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10.07.02


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by Maureen F. McHugh

 

It hadn't always been a perfect marriage, but it was a good one. He could be Oblivious. She could be Bitchy. Even after a thousand years, some things remained the same. The tactics change, but it's all one battle.

For the past six decades, Isabelle had had gray eyes and high arching eyebrows, like her husband's ex-wife. Kaylen had only been married to the ex for eight years, but it was when he was only double digits in age. Those things shape a plastic brain. The mind grows less pliable after the first hundred years.

Of course, Kaylen didn't know they were his ex-wife's eyes and eyebrows, but Isabelle could tell that it unsettled him. That was the point. She had learned that too much comfort was bad, and too much change was equally bad.

He had always hated when she changed her appearance. He had kept the same look for, what, almost six hundred years? Mostly, he liked having a full head of hair.  But irritants were necessary — like the bit of grit in the oyster that the animal coats with nacre, smoothing and smoothing into the pearl.

So she had changed things, just enough to keep them from getting static. Moved him from Ohio to Australia, and then to Hong Kong for part of each year. And then Antarctica, which despite the dome was really like Australia. And after that to Dacca and all over.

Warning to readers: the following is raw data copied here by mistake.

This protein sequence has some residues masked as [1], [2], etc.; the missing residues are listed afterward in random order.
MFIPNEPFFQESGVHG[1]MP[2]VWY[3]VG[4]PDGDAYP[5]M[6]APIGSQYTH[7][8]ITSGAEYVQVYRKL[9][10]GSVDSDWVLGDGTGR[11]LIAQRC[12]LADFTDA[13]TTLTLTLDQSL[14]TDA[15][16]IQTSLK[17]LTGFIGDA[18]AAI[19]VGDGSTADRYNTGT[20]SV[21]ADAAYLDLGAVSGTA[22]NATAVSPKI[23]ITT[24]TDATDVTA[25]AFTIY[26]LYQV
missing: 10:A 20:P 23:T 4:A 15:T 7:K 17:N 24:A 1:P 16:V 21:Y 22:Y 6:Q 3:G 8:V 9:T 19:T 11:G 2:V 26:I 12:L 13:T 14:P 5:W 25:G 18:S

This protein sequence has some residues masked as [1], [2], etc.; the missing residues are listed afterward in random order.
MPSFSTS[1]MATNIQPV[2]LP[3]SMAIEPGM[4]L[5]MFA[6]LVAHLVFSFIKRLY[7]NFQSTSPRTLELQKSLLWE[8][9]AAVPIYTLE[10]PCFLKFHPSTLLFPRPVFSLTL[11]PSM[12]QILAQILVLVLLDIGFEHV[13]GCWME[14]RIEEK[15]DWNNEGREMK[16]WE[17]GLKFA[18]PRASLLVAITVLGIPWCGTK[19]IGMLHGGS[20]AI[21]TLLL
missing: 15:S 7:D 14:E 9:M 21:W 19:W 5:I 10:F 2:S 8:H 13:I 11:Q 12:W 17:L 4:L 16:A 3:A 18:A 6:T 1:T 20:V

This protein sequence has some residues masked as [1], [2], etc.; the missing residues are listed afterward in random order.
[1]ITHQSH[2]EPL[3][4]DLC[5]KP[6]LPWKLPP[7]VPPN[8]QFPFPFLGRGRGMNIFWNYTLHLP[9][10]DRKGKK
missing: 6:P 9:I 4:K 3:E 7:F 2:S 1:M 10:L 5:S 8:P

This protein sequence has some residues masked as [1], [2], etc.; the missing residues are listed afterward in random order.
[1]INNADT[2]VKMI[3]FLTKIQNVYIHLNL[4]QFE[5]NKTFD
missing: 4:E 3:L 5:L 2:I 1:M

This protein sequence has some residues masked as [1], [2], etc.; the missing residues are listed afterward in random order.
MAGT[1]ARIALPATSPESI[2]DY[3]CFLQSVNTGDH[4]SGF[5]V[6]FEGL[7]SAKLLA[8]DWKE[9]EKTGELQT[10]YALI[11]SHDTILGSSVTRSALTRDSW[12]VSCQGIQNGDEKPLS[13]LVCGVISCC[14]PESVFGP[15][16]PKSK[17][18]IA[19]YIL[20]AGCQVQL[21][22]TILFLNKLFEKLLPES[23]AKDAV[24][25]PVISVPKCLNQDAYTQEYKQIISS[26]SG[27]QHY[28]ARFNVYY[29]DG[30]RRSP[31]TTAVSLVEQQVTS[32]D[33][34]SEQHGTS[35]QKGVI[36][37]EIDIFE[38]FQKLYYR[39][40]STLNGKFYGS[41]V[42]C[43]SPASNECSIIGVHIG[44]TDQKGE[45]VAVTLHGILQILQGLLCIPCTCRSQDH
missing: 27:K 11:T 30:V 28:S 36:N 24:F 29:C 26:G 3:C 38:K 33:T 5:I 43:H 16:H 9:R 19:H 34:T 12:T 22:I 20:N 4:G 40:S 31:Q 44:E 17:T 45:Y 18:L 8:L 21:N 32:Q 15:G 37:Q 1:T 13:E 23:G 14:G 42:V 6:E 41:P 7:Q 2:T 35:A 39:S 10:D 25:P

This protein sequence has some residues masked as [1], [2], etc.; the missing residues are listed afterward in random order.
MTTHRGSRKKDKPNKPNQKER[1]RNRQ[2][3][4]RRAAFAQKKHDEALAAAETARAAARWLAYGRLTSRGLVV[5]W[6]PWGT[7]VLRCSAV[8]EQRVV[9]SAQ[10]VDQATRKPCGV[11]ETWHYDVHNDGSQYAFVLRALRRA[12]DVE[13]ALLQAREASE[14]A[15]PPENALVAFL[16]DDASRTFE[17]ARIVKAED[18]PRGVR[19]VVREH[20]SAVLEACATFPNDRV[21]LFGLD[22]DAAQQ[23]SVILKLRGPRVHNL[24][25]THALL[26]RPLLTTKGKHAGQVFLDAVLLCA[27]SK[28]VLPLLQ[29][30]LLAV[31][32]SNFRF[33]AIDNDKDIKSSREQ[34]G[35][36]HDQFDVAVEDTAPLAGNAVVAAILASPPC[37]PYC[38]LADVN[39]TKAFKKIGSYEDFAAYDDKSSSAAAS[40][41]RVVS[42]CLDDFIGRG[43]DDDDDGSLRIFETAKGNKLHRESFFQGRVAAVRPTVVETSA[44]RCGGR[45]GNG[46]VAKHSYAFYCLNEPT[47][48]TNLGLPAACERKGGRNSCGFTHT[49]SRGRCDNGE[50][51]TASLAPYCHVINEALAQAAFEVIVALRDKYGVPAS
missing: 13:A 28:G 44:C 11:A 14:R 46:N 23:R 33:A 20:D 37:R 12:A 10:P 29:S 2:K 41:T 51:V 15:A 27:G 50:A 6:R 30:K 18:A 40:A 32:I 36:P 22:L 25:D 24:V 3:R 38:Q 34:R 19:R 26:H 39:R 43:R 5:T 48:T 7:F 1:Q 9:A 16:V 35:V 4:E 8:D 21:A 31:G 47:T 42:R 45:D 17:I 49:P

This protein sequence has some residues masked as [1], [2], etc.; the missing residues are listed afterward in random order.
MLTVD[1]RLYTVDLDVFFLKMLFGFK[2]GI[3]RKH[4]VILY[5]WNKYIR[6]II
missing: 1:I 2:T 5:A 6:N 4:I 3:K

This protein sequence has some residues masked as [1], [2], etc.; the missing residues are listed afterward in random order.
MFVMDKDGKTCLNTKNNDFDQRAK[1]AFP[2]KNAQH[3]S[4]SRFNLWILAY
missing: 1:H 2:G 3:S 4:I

The eyes and eyebrows were a Bitchy touch. She couldn't remember why she'd been angry — something about when they had lived on Mars, she thought.  But all she could remember about living at the edge of the Martian pole at all, just flashes of co-op meetings with that dark-haired woman whose name she couldn't remember, and behind her the big picture window looking out on the sere red desert.

She'd been angry before in the marriage, she simmered for centuries sometimes. But still whenever he traveled she missed him, and she felt him in her bed like a phantom limb.

He was just back now from working in Iquique, at the foot of the Andes.  He had been gone for three years, and they had sent presents to each other.  Her last present was a mechanical golden spider, a deft thing he could operate remotely, or just program to follow him.  Giving him things, courting him, had always made her love him.  And he had sent her a copy of her favorite Velazquez painting, the portrait of Juan de Pareja, and she hadn't even realized he knew she loved it.  She wasn't angry anymore.  It was time for a change. Hair, eyes, skin color. Maybe replace the ex's eyebrows with her own and darken her skin until she was all a tawny color from head to toe. She thought they both might like that.

But then the thought of it made her tired. Hadn't she done that before?

What change did she want? What was there left to do that she hadn't done?

Divorce? After 1,000 years? They had spent the better part of a century apart, once, and still had come back together.

It was time to be reborn.

"Kaylen?" she said, and he looked up from his reading. "Are you tired of me?" she asked.

He tilted his head back, patient, waiting for what she would say.

 

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Maureen McHugh is the author of four novels, the most recent of which is Nekropolis, (2001) and about two dozen stories. She received the Hugo award for her story "The Lincoln Train," and has also been awarded the Tiptree, Lambda, and Locus Poll awards; she has enough additional major-award nominations (seven Nebulas, three Hugos) to wallpaper a stretch HumVee.

 

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